Sexual Harassment in the Massachusetts Workplace – What Can You Do?

Although it is becoming increasingly more vital to attempt to crack down on the amount and frequency of sexual harassment occurring in the workplace, it is equally as important to learn how to recognize the signs and elements of sexual harassment from a legal standpoint, in order to more effectively address these concerns, as well as to know what your rights are. Legally, there are two ways that one can be harassed while at work: through “quid pro quo” and “hostile work environment” harassment.

According to Massachusetts General Law Ch. 151B, “quid pro quo” harassment is defined as:

sexual advances, requests for sexual favors, and other verbal or physical conduct of a sexual nature when . . . submission to or rejection of such advances, requests or conduct is made either explicitly or implicitly a term or condition of employment or as a basis for employment decision.

According to Massachusetts General Law Ch. 151B, “hostile work environment” harassment is defined as:

sexual advances, requests for sexual favors, and other verbal or physical conduct of a sexual nature when . . . such advances, requests or conduct have the purpose or effect of unreasonably interfering with an individual’s work performance by creating an intimidating, hostile, humiliating or sexually offensive work environment.

Before filing a lawsuit, it is important to consider the following list of factors which must be shown in order to succeed on a claim of sexual harassment. Without these elements, it will be significantly more difficult to prevail on a claim against a harasser in the workplace.

  • The alleged harasser made sexual advances or sexual requests, or otherwise engaged in conduct of a sexual nature;
  • The sexual conduct was unwelcome;
  • He or she rejected such advances or conduct; and
  • The terms or conditions of his or her employment were then adversely affected –or– he or she submitted to such advances, requests or conduct, and when he or she submitted to the unwelcome sexual conduct, he or she did so in reasonable fear of adverse employment action.

It is important for everyone within the workplace to be both cognizant of and able to recognize statements or actions that may be intended or perceived as sexual harassment. Employees and employers alike should be attune to these behaviors both when it is directed towards them, as well as others around them.

These include:

  • Inappropriate touching;
  • Sexual epithets;
  • Jokes;
  • Gossip;
  • Sexual conduct or comments;
  • Requests for sex;
  • Displaying sexually suggestive pictures and objects; and
  • Leering, whistling, or sexual gestures.

If you are concerned that sexual harassment may be occurring to co-workers, or if you believe that you have faced sexual harassment yourself, there are a number of options for ways to address the situation. The Massachusetts Commission Against Discrimination (MCAD) recommends that employers have, at a minimum, policies in place stating that workplace sexual harassment, and retaliation against an employee who reports sexual harassment, is illegal. Therefore, a good first step would be to research the company policy for who to address concerns and complaints to, and reach out to that person. If possible, try to remember as many details as possible while the incident(s) is/are still fresh, and include specifics as to when, where and how it happened, as well as the relevant parties (the person harassing, the person being harassed, and any witnesses if applicable).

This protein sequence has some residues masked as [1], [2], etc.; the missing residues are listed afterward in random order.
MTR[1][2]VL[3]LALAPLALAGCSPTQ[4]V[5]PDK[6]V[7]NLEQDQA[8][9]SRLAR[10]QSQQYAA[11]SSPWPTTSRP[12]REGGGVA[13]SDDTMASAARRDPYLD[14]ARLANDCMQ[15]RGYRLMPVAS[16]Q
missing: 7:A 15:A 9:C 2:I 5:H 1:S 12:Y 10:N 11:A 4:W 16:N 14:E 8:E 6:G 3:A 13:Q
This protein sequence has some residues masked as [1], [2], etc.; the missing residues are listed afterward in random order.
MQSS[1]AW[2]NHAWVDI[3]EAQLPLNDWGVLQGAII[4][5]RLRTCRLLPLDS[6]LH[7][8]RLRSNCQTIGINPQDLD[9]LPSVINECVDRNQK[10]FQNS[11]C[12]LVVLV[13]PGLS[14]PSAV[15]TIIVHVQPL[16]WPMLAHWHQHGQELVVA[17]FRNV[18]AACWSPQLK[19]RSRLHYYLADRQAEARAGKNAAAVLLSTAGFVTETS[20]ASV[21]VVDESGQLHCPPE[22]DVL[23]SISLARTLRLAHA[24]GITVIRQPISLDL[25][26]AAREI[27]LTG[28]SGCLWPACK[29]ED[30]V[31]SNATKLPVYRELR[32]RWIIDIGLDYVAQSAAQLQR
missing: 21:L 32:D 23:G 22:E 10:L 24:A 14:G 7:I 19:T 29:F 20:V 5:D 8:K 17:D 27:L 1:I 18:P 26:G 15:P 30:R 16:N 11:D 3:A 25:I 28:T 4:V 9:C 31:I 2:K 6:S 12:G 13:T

If this does not end up being helpful in resolving the issues, it is best to report to any supervisor or human resources representative, or in certain situations, if you feel comfortable doing so, sometimes reaching out to the person exhibiting harassing behaviors with why and how their conduct is unacceptable. This is especially true if the conduct seems to be off-hand comments, otherwise intended as harmless.

In the event that addressing these concerns within the immediate workplace does not end up being effective, the best way to ensure that they are properly dealt with is to go to local Commissions that are designed to ensure that anti-discrimination laws are enforced. In Massachusetts, the MCAD would be the best resource, however if some cases the Equal Employment Opportunity Commission will also hear complaints and be able to address the situation.

The best way to counteract sexual harassment in the workplace is to increase knowledge and awareness of the signs and types of harassment, as well as intolerance for harassment in the event that a co-worker or supervisor’s conduct begins to match the profile of harassing statements or actions. If you have been sexually harassed in the workplace and would like to speak to an experienced Massachusetts employment lawyer give our office a call now to discuss your case. 617-492-3000 – Our attorneys are available around the clock.

 

 

Sources:

  1. Massachusetts Commission Against Discrimination (MCAD), Sexual Harassment in the Workplace, Gov, http://www.mass.gov/mcad/resources/employers-businesses/emp-guidelines-harassment-gen.html#22.
  2. G.L. Ch. 151B.
  3. Sexual Harassment, S. Equal Employment Opportunity Commission, https://www.eeoc.gov/laws/types/sexual_harassment.cfm.
  4. Know Your Rights: Workplace Sexual Harassment, American Association of University Women, http://www.aauw.org/what-we-do/legal-resources/know-your-rights-at-work/workplace-sexual-harassment/.
  5. Sexual Harassment in the Workplace, National Women’s Law Center, https://nwlc.org/issue/sexual-harassment-in-the-workplace/.

Contact Information